Logo Plus Existing Title Text

The first option is to keep the default title text and add a logo to the right or the left of it. This will involve editing the header file, the style sheet, and uploading the logo to your server. All of this could be accomplished in a number of ways, but there's only space enough to show you one.

The first step is to create a properly sized version of your logo in a .gif or .png format so its background can be transparent. To know the size, just look in your style sheet for the height given to the area containing the title and description for the site. In the case of the default theme, the CSS name for the area is headerimg and it's 192 pixels tall. I want my logo to fit easily within that, so I'm going with a height of 120 pixels.

Now take a look at the HTML code for the part of the header I'm going to be working with, as highlighted in the theme editor in Figure 27-3.

Figure 27-3

I can see that headerimg, containing my title and description, is a distinct division (div) inside a larger division called header. Because I want my logo to be on the left side of the title, it will need a CSS rule that says keep it to the left of headerimg. I'm also going to need HTML code to tell WordPress where to find my logo and it looks like this:

<img id="logo" src="<?php bloginfo('template_directory');?>/images/logo.gif" />

The bloginfo('template_directory') command is a WordPress template tag so that no matter which theme I'm using, it will look in the proper folder on the server. The id="logo" is a unique identifier that I can use in my CSS style sheet to make the logo image do whatever I want.

I place this code for the logo into my header.php file just before the headerimg division, and click Update File to save changes to the header file. Using my FTP program, I upload the logo.gif file into the images folder of the default theme.

If I don't do anything with my CSS style sheet, the header will look like the top half of Figure 27-4 (I had to highlight the white title or it wouldn't have been visible).

Figure 27-4

Clearly, that's not what I want. Using the theme editor, then, I'll update the CSS rules for the title and description. Currently they're both centered, so I need to change their text alignment so that they'll be flush left to the logo, like so:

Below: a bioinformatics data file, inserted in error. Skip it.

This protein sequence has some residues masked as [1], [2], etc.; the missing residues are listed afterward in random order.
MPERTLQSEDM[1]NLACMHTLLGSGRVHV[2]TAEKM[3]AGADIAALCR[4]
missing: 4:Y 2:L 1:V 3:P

font-size: 4em; text-align: left;

#headerimg .description { font-size: 1.2em; text-align: left;

I also need to add some rules to govern the logo itself; keep it to the left of the title and ensure it's not up at the top left of the header. The resulting CSS looks like this:

float: left; padding-top: 40px; padding-left: 200px; padding-right: 25px;

After saving the style sheet, you can see the changes in the lower half of Figure 27-4.

Of course there's much more you could do to customize the header area. Notice all the space over on the right. With adjustments to your header template file you could, for example, place a banner in that space announcing current specials, or whatever you like.

You can do more with branding by also changing the background image, and that's something I cover in Lesson 29.

Top 100 Wordpress Plugins

Top 100 Wordpress Plugins

The bulk of the plugins featured are free and available from the WordPress.org website. However, a few commercial plugins are featured in the Plugin Showcase within this guide. The five plugins in the Plugin Showcase aren’t rated. Less information about them is offered because, in many cases, information such as the last time the plugin was updated isn’t available.

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